I often get asked how long it takes to remodel a pop up camper, and that is such a great question. It’s also one of the hardest questions for me to answer. Remodeling your PUP is really a very personal journey. Some prefer to knock it out in a few days and get to the camping. Others–and I am firmly in that group–prefer to take it in phases. Our remodels have taken us months to complete, and we will often take our campers out midway through the process to assess what works for us and what we’d like to change before all the modifications are locked in. Shauna is one of those phase remodelers, and I am so excited to share her journey with you.
Shauna decided it was time to look into a camper after a weekend family camping trip. It had stormed most of the time, and the whole family was all hunkered down in her brother’s massive trailer. This was just the push Shauna needed to ditch the tent. 😆 Once she opened up to the idea of a small camper, she started to look on Pinterest for some glamping ideas, and there she came across the fanstastic reader makeovers on this blog.
She decided that remodelling a little pop up camper would be the best compromise. She didn’t want a large trailer but liked the idea of camping with a little more luxury. Shauna definitely wanted a cozy bed, a heater, and a small fridge, but she didn’t want to break the bank to get those things. Lucky for her, Shauna’s sister and her family were looking to upgrade their pop up camper, and she was soon pulling the small 1992 Skamper into her garage. Because her sister was the original owner, not only did she luck out by knowing its entire history, Shauna was also able to get it for the family rate.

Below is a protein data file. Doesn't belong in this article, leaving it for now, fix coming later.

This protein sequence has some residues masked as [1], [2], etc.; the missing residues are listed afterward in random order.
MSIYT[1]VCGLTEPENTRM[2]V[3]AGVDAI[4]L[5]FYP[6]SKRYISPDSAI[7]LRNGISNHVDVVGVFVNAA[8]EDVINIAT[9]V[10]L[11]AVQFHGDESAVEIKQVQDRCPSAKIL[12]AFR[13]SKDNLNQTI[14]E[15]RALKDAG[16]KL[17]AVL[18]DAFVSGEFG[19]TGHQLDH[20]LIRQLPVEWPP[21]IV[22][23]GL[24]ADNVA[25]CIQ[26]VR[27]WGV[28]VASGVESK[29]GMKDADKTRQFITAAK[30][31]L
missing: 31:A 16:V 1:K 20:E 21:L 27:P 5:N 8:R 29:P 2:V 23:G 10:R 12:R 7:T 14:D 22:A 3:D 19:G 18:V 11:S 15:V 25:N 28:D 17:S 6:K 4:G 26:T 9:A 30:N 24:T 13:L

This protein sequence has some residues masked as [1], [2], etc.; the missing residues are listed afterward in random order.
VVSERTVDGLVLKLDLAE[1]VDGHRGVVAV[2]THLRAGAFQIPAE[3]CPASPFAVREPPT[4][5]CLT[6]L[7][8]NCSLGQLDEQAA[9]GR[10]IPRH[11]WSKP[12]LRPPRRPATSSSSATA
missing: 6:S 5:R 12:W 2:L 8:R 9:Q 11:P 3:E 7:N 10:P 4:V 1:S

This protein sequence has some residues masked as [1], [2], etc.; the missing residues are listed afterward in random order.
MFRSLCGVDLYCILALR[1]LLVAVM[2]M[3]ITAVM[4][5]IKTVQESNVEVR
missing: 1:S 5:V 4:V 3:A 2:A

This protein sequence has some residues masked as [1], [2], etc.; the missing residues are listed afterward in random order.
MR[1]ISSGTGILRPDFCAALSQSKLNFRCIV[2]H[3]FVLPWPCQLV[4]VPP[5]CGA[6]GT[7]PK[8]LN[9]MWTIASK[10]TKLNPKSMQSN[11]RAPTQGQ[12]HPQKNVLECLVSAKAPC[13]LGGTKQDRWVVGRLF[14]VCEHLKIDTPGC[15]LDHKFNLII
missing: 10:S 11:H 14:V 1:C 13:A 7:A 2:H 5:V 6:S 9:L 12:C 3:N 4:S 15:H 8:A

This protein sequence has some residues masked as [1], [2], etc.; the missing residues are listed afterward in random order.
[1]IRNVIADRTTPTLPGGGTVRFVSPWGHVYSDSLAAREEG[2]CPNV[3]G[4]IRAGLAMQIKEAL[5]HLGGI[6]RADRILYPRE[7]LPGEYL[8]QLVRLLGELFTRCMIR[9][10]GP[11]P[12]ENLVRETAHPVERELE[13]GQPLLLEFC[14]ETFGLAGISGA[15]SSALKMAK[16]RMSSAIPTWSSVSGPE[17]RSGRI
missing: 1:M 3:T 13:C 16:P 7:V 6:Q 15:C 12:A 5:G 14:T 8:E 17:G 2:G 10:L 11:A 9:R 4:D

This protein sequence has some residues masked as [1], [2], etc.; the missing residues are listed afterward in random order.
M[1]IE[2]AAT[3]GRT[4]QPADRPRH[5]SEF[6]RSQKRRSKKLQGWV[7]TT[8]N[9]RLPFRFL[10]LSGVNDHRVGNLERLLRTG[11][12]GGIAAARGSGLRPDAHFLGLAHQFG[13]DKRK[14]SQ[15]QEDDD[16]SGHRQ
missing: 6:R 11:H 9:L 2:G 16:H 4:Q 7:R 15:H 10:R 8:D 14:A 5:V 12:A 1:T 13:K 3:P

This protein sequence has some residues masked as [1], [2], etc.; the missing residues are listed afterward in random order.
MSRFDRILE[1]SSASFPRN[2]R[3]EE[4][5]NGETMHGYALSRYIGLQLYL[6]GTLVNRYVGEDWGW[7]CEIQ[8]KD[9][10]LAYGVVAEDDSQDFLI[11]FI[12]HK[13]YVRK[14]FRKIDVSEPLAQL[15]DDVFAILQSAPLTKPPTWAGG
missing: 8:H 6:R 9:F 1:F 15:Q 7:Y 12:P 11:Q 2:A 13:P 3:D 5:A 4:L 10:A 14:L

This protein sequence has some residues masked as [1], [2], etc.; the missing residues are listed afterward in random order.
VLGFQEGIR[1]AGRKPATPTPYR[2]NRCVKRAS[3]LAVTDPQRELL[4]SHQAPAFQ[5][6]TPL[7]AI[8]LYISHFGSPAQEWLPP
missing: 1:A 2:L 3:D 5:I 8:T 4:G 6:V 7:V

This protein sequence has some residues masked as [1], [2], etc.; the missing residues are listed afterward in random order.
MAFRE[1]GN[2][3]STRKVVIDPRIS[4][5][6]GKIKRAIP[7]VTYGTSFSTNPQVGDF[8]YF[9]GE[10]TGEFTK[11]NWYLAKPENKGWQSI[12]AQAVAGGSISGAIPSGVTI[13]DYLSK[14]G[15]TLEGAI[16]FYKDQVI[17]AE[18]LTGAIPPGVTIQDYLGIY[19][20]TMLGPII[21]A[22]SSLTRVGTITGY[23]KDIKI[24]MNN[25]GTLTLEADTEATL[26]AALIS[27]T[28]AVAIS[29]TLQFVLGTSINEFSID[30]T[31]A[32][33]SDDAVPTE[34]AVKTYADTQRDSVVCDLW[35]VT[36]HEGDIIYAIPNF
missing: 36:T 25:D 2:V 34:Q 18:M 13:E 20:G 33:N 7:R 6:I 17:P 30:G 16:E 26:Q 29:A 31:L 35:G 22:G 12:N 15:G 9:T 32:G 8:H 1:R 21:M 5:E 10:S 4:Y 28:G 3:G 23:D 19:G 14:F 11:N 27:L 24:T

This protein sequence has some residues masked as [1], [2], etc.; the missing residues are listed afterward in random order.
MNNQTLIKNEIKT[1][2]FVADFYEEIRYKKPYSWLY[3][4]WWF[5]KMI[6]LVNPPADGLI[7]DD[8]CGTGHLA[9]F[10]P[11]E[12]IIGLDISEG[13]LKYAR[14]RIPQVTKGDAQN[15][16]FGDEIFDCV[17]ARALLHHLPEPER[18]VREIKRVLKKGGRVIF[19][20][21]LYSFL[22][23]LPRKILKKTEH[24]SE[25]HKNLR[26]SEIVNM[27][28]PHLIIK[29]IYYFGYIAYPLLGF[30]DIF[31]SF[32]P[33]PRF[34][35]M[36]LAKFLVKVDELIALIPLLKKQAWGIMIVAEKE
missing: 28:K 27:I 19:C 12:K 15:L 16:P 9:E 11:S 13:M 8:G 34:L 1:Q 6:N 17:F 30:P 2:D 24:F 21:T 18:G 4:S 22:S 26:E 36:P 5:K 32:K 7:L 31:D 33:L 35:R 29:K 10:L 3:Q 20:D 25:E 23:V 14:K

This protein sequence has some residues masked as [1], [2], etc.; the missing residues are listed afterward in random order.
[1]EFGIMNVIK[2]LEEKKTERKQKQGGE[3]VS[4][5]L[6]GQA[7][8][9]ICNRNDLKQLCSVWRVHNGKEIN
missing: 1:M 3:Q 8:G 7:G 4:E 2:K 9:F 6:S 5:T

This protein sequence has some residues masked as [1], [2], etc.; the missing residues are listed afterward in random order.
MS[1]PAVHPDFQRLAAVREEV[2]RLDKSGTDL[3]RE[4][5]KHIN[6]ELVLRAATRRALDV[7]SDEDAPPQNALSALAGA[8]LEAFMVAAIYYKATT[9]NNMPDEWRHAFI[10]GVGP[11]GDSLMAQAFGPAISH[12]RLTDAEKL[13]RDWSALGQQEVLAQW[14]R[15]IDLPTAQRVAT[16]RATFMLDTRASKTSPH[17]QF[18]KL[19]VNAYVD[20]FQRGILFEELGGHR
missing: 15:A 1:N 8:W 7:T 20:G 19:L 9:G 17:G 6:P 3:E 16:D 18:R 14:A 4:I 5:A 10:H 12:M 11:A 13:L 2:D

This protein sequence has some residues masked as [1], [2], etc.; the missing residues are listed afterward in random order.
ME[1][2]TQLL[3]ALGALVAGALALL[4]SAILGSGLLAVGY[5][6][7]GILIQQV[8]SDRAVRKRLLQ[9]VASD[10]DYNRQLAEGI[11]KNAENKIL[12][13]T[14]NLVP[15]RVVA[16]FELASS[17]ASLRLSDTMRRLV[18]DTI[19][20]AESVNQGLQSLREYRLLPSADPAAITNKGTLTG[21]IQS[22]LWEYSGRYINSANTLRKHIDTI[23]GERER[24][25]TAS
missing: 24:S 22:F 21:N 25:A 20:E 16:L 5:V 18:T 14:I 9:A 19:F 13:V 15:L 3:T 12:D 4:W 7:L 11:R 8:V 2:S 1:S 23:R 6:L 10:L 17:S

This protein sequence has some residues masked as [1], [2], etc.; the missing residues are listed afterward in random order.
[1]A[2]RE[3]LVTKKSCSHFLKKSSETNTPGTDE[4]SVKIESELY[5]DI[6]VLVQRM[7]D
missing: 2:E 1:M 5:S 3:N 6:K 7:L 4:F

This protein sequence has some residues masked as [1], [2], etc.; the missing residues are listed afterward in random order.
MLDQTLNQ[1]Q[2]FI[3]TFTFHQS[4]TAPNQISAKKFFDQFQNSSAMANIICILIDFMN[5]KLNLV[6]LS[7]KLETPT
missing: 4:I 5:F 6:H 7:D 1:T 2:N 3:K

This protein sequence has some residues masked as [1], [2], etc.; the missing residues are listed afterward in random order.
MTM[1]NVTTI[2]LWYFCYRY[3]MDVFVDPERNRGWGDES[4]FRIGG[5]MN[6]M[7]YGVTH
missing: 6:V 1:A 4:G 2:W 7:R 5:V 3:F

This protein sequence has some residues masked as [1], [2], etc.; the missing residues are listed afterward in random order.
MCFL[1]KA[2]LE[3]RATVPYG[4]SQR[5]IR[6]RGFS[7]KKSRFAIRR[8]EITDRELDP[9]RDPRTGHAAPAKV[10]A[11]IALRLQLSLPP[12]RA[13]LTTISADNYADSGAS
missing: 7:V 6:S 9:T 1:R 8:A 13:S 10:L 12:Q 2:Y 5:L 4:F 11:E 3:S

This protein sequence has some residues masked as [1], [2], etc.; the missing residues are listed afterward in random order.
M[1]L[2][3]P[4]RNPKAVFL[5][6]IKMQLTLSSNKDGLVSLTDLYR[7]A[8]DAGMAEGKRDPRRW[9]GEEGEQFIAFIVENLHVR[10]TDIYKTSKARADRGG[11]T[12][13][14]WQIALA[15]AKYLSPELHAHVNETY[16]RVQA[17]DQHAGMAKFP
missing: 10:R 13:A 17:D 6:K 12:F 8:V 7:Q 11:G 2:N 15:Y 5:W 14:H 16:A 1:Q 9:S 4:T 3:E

Once the camper was home, Shauna assessed her condition, made some remodel plans, and named her Tina. The frame and canvas were in great shape, so Shauna’s first priority was new tires. The treads were okay, but the tires themselves were too old to be trusted for any long trips. With all the structural and safety issues addressed, Shauna moved on to the fun part–the interior remodel. She tackled this in a couple of phases. Phase one was all about making her new camper work for her. She started by taking out the dinette and converting it to a long bench. Since Shauna would be camping solo with her pup, she decided she would much rather have a comfy spot for morning coffee than a dinette.
The only tricky part of removing the dinette was taking out the electrical converter box from the frame of one of the benches. After that was done, Shauna repurposed the frames of the original benches to make a couch. Both benches happened to fit perfectly against the back wall where the table used to be. Only a little additional support was required along the hole left where the wheel and electrical box used to be. Shauna had some left-over brick paneling from a house renovation, and she used that to face out her new bench.
Then Shauna began the painting process. She washed, prepped, and primed all the cabinets. Then she gave everything (including her newly constructed bench) several coats of white paint. For more information on painting your pop up camper cabinets, be sure to check out our tutorial here. Shauna was able to finish the painting just in time for her first camping trip. This gave her time to test out the new configuration. It turns out that in a pop up camper as small as Tina is, you never have to reach far to put something down on a countertop. Shauna ended up removing her table in favor of more space. Even in her rough state, Tina became the hang out zone for all the adults on the trip, despire being the smallest of the trailers in Shauna’s camping party.